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Ruyi Jingu Bang (Chinese: 如意金箍棒; Pinyin: Rúyì Jīngū Bàng), or simply as Ruyi Bang or Jingu Bang, is the poetic name of a magical staff wielded by the immortal monkey Sun Wukong in the 16th-century classic Chinese novel Journey to the West. Anthony Yu translates the name simply as "The Compliant Golden-Hooped Rod,"[1] while W.J.F. Jenner translates it as the "As-You-Will Gold-Banded Cudgel."[2]

Origin and General description[edit]

The weapon first appears in the third chapter when the Monkey King goes to the underwater kingdom of Ao Guang, the Dragon King of the East Sea, looking for a magic weapon to match his strength and skill. When all of the traditional magic weapons--swords, spears, and halberds weighing thousands of pounds each--fail to meet his standards, the dragon queen suggests to her husband that they give Sun a useless iron pillar taking up space in their treasury. She claims that the ancient shaft had started producing heavenly light days prior and suggests that the monkey is fated to own it. The novel never explains how the pillar was made, only that it was originally used by Yu the Great to measure the depths of the world flood during times immemorial.[3]

The staff is initially described as a pillar of black iron twenty feet in height and the width of a barrel. It is only when Monkey lifts it and suggests that a smaller size would be more manageable that the staff complies with his wishes and shrinks. This is when Sun sees that the weapon is banded with a gold ring on each end, as well as the inscription "The Compliant Golden-Hooped Rod. Weight: thirteen thousand five hundred [catties]" (如意金箍棒重一万三千五百斤).[4] The inscription indicates that the staff follows the commands of its owner, shrinking or growing to their whim, and that it is immensely heavy, weighing 17,550 lbs (7,960 kg).[5]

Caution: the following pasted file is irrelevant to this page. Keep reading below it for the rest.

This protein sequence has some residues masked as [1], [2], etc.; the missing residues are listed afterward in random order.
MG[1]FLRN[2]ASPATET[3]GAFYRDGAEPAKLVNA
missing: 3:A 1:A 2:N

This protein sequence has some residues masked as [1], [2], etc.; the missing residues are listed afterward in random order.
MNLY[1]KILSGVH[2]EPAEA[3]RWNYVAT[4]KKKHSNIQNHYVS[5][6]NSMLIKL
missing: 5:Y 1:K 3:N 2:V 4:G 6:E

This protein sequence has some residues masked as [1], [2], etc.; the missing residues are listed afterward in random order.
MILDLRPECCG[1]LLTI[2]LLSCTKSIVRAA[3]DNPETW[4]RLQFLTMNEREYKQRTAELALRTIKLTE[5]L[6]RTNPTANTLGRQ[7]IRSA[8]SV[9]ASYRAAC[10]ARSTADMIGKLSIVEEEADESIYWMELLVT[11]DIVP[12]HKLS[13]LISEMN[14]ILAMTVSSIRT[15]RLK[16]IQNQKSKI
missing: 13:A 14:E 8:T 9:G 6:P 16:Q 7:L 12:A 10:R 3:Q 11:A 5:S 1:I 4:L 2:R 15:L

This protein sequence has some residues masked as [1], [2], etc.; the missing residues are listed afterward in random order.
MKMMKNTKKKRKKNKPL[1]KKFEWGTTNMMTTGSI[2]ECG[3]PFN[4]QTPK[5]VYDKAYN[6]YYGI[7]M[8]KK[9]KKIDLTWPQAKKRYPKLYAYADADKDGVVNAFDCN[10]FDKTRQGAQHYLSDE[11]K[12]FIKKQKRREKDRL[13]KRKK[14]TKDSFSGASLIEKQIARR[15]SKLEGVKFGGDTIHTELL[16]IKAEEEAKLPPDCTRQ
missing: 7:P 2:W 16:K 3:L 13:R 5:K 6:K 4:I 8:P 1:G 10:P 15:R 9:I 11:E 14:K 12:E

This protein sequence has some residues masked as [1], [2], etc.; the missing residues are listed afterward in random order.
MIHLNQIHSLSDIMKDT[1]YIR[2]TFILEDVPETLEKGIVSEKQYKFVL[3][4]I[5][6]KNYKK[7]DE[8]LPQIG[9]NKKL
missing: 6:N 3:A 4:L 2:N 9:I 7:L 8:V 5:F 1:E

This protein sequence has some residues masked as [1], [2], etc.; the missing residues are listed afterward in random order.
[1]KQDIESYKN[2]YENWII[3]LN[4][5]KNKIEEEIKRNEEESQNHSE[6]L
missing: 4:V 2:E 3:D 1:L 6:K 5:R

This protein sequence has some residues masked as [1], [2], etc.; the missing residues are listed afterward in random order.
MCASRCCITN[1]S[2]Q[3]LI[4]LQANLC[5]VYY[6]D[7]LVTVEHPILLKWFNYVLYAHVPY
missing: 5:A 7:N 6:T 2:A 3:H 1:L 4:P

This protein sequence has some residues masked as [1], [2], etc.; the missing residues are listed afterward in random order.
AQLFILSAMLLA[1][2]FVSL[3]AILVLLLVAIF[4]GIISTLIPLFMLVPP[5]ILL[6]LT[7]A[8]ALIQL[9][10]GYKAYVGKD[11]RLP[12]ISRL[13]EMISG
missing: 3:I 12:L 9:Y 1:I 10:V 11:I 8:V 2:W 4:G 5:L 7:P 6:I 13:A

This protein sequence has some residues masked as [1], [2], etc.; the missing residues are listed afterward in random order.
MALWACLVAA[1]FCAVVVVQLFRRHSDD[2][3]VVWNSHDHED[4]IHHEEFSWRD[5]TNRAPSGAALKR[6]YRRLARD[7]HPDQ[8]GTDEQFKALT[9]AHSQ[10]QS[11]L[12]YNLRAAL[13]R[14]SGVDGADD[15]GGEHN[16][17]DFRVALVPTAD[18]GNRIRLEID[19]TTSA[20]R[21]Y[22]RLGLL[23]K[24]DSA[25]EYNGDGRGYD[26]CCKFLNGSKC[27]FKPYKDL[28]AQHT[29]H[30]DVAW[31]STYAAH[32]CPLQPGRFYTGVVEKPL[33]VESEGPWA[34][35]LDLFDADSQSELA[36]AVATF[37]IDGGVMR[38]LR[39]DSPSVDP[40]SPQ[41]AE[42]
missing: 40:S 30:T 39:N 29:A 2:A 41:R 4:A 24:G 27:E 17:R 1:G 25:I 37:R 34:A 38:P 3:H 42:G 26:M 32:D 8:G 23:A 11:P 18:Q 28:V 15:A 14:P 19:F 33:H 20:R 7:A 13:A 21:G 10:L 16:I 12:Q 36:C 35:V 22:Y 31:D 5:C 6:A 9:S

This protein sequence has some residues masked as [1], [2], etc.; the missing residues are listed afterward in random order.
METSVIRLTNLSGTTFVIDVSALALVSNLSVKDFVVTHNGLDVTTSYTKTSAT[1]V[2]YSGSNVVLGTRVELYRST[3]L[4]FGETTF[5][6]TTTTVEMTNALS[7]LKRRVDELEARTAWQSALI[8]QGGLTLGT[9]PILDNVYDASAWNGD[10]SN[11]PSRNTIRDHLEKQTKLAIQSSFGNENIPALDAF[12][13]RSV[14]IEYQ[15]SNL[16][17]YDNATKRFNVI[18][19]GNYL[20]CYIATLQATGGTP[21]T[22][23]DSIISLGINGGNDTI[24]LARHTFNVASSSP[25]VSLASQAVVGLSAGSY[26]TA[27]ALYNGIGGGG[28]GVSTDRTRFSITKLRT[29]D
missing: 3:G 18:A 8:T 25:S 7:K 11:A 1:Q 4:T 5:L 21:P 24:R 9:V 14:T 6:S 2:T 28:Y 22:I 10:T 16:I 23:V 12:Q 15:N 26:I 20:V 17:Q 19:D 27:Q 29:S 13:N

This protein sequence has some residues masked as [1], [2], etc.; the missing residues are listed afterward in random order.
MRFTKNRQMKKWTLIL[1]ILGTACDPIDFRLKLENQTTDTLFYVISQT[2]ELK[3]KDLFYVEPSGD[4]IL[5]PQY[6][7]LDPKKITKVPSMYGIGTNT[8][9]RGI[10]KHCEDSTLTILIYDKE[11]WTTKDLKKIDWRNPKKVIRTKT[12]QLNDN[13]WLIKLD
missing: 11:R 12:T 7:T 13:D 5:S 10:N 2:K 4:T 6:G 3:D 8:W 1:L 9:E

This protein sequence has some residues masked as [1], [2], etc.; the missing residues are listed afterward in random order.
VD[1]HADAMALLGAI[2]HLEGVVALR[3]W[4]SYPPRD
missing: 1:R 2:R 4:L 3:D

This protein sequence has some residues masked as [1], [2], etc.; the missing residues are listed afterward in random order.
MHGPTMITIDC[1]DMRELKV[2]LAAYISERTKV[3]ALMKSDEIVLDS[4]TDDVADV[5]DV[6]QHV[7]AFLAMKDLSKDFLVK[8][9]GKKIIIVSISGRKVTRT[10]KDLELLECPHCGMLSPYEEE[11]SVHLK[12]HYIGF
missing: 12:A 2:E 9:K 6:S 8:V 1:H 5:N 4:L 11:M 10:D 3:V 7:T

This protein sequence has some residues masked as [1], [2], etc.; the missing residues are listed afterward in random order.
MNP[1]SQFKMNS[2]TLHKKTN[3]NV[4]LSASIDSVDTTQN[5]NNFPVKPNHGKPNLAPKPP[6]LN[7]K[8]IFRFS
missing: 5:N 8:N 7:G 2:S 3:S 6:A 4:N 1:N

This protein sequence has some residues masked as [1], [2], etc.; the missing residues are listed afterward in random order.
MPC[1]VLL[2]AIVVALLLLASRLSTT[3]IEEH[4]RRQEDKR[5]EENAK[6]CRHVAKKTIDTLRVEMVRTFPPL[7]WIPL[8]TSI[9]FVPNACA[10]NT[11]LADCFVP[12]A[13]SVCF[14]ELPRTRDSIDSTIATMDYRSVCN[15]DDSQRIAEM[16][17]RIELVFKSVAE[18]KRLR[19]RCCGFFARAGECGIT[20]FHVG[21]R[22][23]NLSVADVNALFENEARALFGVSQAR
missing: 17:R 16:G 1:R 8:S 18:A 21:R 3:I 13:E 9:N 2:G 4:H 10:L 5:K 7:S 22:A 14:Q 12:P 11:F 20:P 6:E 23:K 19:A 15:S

Literary Predecessor[edit]

The oldest edition of Journey to the West, the Kōzanji Version (高山寺, 13th-century),[6] published during the late Song Dynasty, diverts on many points from the final version published during the Ming. For instance, the episode where Monkey acquires the staff is completely different, as is the staff itself. Sun takes the monk Xuanzang to heaven to meet the supreme god Mahabrahma Deva. After the monk impresses the gods with his lecture on the Lotus Sutra, Monkey is given a golden monk's staff (among other items) as a magical weapon against the evils they will face on their journey to India. Sun later uses the staff in a battle with a white-clad woman who transforms into a tiger demon. He changes the staff into a titanic red-haired, blue-skinned Yaksha with club, showing that the predecessor of the Compliant Golden-Hooped Rod has more magical abilities.[7]

A weapon that predicts the Compliant Rod from the Ming version is mentioned in passing early on in the tale. Monkey mentions that the Queen Mother of the West had flogged him with an "Iron Cudgel" (铁棒) on his left and right sides for stealing 10 peaches from her heavenly garden. He later borrows the cudgel to use in tandem with the monk's staff to battle 9 dragons.[8] The rings on the latter may have influenced the bands on the former.[9]


  1. ^ Wu, Cheng'en, and Anthony C. Yu. The Journey to the West (Vol. 1). Chicago, Ill: University of Chicago Press, 2012, p. 104
  2. ^ Wu, Cheng'en, and W.J.F. Jenner. Journey to the West (Vol. 1). [S.l.]: Foreign Languages Press, 2001, p. 56
  3. ^ The W.J.F. Jenner translation says the pillar was used to fix the milky way in place (Wu and Jenner, Journey to the West (Vol. 1), p. 55).
  4. ^ Anthony Yu's original translation uses the word "pounds" (Wu and Yu, Journey to the West (Vol. 1), 104). However, Chinese versions of the novel use jin (斤). Jin and pound are two different measures of weight, the former being heavier than the latter. Therefore, I have altered the English text to show this.
  5. ^ The jin during the Ming Dynasty when the novel was compiled equaled 590 grams (Elvin, Mark. The Retreat of the Elephants: An Environmental History of China. New Haven (Conn.): Yale university press, 2004, p. 491 n. 133).
  6. ^ This edition is named after the Japanese temple in which a copy was discovered (Mair, Victor H. The Columbia Anthology of Traditional Chinese Literature. New York: Columbia University Press, 1994, p. 1181).
  7. ^ Dudbridge, Glen. The Hsi-Yu Chi: A Study of Antecedents to the Sixteenth-Century Chinese Novel. Cambridge: Cambridge Univ. Press, 1970, pp. 32 and 35
  8. ^ Ibid, pp. 37-38
  9. ^ Ibid, p. 38

Category:Journey to the West Category:Fictional weapons Category:Size change in fiction Category:Magic objects